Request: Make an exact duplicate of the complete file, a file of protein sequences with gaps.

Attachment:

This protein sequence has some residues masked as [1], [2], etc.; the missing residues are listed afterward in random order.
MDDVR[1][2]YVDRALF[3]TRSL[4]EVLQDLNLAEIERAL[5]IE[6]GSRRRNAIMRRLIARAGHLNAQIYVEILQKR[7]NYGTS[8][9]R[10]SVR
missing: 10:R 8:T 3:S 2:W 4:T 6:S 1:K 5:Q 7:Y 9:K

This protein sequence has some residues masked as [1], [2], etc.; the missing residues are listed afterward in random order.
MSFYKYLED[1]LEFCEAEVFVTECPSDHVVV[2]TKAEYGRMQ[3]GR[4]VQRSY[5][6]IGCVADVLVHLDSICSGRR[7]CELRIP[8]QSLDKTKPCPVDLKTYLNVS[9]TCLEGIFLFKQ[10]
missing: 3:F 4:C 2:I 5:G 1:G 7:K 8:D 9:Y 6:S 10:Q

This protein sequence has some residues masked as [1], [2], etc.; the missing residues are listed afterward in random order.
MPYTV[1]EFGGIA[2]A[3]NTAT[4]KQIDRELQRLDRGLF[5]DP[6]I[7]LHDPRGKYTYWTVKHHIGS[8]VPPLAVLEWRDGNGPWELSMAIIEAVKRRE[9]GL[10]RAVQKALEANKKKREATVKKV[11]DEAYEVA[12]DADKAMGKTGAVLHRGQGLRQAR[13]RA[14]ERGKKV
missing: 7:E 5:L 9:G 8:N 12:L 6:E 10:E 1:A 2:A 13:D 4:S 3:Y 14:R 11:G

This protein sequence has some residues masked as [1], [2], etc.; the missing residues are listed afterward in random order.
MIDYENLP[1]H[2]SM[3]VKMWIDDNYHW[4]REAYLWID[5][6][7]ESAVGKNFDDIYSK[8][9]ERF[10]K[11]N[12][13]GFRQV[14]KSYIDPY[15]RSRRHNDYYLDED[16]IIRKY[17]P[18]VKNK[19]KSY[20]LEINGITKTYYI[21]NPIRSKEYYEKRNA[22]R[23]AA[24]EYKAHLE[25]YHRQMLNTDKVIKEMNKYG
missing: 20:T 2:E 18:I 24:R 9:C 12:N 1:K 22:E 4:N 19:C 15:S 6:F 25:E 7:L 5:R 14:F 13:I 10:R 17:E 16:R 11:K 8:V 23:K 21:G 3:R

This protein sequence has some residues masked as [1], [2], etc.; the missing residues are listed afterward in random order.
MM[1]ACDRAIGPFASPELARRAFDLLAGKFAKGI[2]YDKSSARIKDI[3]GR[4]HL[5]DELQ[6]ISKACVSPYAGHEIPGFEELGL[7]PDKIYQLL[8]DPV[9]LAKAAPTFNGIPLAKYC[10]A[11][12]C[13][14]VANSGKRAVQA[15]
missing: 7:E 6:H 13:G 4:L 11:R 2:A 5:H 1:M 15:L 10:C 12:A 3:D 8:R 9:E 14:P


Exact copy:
This protein sequence has some residues masked as [1], [2], etc.; the missing residues are listed afterward in random order.
MDDVR[1][2]YVDRALF[3]TRSL[4]EVLQDLNLAEIERAL[5]IE[6]GSRRRNAIMRRLIARAGHLNAQIYVEILQKR[7]NYGTS[8][9]R[10]SVR
missing: 10:R 8:T 3:S 2:W 4:T 6:S 1:K 5:Q 7:Y 9:K

This protein sequence has some residues masked as [1], [2], etc.; the missing residues are listed afterward in random order.
MSFYKYLED[1]LEFCEAEVFVTECPSDHVVV[2]TKAEYGRMQ[3]GR[4]VQRSY[5][6]IGCVADVLVHLDSICSGRR[7]CELRIP[8]QSLDKTKPCPVDLKTYLNVS[9]TCLEGIFLFKQ[10]
missing: 3:F 4:C 2:I 5:G 1:G 7:K 8:D 9:Y 6:S 10:Q

This protein sequence has some residues masked as [1], [2], etc.; the missing residues are listed afterward in random order.
MPYTV[1]EFGGIA[2]A[3]NTAT[4]KQIDRELQRLDRGLF[5]DP[6]I[7]LHDPRGKYTYWTVKHHIGS[8]VPPLAVLEWRDGNGPWELSMAIIEAVKRRE[9]GL[10]RAVQKALEANKKKREATVKKV[11]DEAYEVA[12]DADKAMGKTGAVLHRGQGLRQAR[13]RA[14]ERGKKV
missing: 7:E 5:L 9:G 8:N 12:L 6:E 10:E 1:A 2:A 13:D 4:S 3:Y 14:R 11:G

This protein sequence has some residues masked as [1], [2], etc.; the missing residues are listed afterward in random order.
MIDYENLP[1]H[2]SM[3]VKMWIDDNYHW[4]REAYLWID[5][6][7]ESAVGKNFDDIYSK[8][9]ERF[10]K[11]N[12][13]GFRQV[14]KSYIDPY[15]RSRRHNDYYLDED[16]IIRKY[17]P[18]VKNK[19]KSY[20]LEINGITKTYYI[21]NPIRSKEYYEKRNA[22]R[23]AA[24]EYKAHLE[25]YHRQMLNTDKVIKEMNKYG
missing: 20:T 2:E 18:I 24:R 9:C 12:N 1:K 22:E 4:N 19:C 15:S 6:F 25:E 7:L 5:R 14:F 13:I 10:R 17:E 16:R 11:K 8:V 23:K 21:G 3:R

This protein sequence has some residues masked as [1], [2], etc.; the missing residues are listed afterward in random order.
MM[1]ACDRAIGPFASPELARRAFDLLAGKFAKGI[2]YDKSSARIKDI[3]GR[4]HL[5]DELQ[6]ISKACVSPYAGHEIPGFEELGL[7]PDKIYQLL[8]DPV[9]LAKAAPTFNGIPLAKYC[10]A[11][12]C[13][14]VANSGKRAVQA[15]
missing: 7:E 6:H 13:G 4:L 11:R 2:A 5:H 1:M 15:L 10:C 12:A 3:D 8:R 9:E 14:P